The mercury is rising, the sun is shining, and Aucklanders can almost taste freedom with the city's borders set to open in under two weeks.
But while Aucklanders have just spent over 100 days in lockdown, one leading Covid-19 modeller says they should spend even more time in the city.
Speaking to Breakfast on Friday morning on the first day of the new traffic light system, Professor Shaun Hendy said he was concerned Aucklanders leaving the city would lead to Covid outbreaks in areas of the country that have relatively low vaccination rates.
"Unfortunately not everyone is at the vaccination coverage that we are here in Tamaki Makarau. Places like Te Tai Tokerau (Northland), Tairāwhiti (Gisborne), where particularly in Māori communities we've got lower vaccination rates ... they need more time to build that protection into their communities," Hendy said.
"Unfortunately if Aucklanders travel in large numbers to those parts of the country the virus has an opportunity to spread in under-vaccinated communities. That could have a particularly bad impact on Māori, who already have worse health outcomes from Covid-19."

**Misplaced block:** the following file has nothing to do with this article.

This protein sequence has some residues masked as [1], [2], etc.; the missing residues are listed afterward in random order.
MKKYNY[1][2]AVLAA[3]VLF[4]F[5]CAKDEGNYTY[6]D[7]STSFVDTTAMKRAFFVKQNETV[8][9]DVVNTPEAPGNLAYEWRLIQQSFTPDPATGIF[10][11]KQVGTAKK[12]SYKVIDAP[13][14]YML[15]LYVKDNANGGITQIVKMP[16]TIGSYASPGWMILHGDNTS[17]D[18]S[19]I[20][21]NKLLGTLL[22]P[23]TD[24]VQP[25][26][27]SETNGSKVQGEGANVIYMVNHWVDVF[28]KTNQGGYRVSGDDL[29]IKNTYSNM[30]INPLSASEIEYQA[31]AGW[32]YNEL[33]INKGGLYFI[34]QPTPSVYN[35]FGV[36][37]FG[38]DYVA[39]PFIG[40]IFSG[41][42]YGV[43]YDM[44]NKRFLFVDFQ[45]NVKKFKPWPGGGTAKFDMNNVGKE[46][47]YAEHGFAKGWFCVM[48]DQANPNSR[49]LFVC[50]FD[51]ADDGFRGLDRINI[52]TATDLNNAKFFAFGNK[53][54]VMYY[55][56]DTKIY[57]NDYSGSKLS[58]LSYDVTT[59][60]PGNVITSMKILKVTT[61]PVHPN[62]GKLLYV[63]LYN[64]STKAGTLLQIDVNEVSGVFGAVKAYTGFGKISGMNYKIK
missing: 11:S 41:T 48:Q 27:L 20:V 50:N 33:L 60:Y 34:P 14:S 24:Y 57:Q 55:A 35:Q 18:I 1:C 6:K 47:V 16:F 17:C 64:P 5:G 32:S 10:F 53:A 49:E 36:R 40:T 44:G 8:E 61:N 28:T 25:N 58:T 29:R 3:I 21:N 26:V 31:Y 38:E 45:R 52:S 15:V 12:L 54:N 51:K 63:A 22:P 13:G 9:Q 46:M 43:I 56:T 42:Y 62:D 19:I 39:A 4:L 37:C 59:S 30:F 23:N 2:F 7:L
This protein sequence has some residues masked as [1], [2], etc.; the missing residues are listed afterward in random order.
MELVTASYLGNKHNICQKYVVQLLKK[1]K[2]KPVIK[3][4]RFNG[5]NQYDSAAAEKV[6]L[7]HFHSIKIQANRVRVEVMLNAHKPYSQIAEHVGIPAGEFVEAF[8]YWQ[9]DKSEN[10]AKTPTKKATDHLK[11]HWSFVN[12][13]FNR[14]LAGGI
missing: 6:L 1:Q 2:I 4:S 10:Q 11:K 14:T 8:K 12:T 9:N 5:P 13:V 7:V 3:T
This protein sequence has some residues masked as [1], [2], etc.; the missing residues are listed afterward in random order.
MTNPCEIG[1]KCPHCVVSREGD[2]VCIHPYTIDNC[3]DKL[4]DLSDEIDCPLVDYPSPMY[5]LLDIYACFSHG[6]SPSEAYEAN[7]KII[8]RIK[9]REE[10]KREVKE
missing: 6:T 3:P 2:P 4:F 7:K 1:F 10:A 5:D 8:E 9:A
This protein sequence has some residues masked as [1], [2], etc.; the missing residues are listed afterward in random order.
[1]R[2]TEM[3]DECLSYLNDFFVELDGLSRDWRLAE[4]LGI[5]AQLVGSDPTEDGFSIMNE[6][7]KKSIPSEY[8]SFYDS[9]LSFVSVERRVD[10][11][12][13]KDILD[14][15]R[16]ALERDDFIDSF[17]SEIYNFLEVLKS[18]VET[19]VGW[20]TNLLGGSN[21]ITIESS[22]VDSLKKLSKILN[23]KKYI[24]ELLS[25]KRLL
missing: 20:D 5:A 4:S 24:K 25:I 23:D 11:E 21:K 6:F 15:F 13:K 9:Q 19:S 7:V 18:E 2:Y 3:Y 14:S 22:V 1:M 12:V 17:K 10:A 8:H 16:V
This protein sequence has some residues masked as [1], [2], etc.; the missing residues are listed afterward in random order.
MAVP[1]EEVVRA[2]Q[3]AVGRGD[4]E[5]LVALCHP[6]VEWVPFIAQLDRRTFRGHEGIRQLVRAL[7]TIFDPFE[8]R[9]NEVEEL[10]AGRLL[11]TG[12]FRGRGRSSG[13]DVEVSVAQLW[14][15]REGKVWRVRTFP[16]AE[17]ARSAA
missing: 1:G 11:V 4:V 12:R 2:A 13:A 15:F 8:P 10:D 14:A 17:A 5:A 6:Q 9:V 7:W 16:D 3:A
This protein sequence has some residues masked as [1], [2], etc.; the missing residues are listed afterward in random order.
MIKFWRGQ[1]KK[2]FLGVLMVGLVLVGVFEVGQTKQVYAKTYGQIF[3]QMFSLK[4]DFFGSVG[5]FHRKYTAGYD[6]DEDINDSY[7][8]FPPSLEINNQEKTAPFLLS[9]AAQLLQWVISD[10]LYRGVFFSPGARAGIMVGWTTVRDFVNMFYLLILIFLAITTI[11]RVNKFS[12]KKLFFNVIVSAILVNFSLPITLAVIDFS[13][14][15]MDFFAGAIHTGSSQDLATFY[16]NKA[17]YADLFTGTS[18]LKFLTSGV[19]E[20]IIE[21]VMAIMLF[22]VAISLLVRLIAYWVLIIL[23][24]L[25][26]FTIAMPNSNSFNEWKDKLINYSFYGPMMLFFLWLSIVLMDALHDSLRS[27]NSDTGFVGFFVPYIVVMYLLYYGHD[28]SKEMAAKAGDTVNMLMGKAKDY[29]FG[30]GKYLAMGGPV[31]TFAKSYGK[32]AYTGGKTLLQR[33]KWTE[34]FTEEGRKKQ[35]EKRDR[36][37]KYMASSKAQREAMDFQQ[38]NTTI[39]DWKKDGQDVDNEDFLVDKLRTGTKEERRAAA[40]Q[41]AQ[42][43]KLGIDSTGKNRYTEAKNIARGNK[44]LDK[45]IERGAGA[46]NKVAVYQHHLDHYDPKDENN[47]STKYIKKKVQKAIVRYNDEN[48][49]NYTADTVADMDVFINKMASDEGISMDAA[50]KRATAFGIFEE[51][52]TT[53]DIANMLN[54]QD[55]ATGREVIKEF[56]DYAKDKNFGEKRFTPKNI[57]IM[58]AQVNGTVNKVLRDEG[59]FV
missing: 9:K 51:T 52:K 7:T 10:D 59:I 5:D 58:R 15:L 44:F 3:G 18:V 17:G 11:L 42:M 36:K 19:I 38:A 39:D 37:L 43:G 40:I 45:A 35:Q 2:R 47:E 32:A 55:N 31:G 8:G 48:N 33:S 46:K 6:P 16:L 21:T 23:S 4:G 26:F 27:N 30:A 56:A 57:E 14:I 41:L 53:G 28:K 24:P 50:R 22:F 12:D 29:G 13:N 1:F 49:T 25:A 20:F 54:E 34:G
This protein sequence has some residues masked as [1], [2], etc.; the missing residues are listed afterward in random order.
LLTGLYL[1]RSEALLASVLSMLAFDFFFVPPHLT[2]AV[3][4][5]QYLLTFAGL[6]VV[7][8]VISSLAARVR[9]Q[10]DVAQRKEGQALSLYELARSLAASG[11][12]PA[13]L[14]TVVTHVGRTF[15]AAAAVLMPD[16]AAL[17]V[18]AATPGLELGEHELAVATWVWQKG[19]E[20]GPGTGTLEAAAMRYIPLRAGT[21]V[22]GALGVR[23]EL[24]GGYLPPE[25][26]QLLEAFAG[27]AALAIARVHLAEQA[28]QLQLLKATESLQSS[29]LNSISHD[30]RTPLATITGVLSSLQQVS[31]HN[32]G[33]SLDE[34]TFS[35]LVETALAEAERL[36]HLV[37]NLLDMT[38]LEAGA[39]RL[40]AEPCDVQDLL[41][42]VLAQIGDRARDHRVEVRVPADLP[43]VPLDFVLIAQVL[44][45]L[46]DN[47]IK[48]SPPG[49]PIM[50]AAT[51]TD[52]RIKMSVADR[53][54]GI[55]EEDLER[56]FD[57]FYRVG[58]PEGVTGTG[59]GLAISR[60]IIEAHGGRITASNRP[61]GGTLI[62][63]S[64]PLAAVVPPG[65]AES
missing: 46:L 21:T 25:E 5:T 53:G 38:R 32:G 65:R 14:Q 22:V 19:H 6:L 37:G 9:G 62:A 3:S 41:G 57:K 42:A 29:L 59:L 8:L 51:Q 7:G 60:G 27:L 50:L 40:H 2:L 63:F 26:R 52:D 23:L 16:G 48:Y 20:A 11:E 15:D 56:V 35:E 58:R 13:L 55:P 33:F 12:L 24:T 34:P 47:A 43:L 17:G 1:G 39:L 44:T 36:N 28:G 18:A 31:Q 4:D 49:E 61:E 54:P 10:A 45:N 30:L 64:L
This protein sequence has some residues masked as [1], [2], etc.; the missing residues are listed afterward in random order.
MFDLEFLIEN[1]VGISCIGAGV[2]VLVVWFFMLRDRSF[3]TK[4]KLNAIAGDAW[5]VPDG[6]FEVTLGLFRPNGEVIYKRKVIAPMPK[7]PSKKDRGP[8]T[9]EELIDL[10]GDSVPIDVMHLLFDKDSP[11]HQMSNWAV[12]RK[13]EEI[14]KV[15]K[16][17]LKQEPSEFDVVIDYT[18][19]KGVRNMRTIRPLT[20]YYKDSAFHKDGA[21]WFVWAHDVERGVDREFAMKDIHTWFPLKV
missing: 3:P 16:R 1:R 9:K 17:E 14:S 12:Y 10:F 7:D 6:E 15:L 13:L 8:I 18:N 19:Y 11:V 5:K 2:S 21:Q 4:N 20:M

Hendy said Aucklanders should think of a "staycation" this summer or rethink their holiday plans so they're not going to take the virus into vulnerable communities.
"That applies even if you're vaccinated. The vaccines are very good but they're not 100 per cent going to stop you catching the virus and passing it on to others."
Gisborne’s Tairāwhiti DHB has recorded 87 per cent first dose vaccinations but only have 77 per cent second dose vaccinations, falling well short of the 90 per cent vaccination goal.
On Thursday it was announced Gisborne's Rhythm and Vines music festival would be postponed until Easter.
Tairāwhiti enters the traffic light system at Red, significantly impacting the ability of organisers to hold events.
A petition to cancel the event has already gained thousands of signatures. The page was set up by a Gisborne resident to “protect our locals” from the spread of Covid-19.
Tairāwhiti iwi had also called for the festival to be cancelled.
Organisers say following consultation with iwi, the health board, local council and MPs, they are shifting the event from late December until mid-April.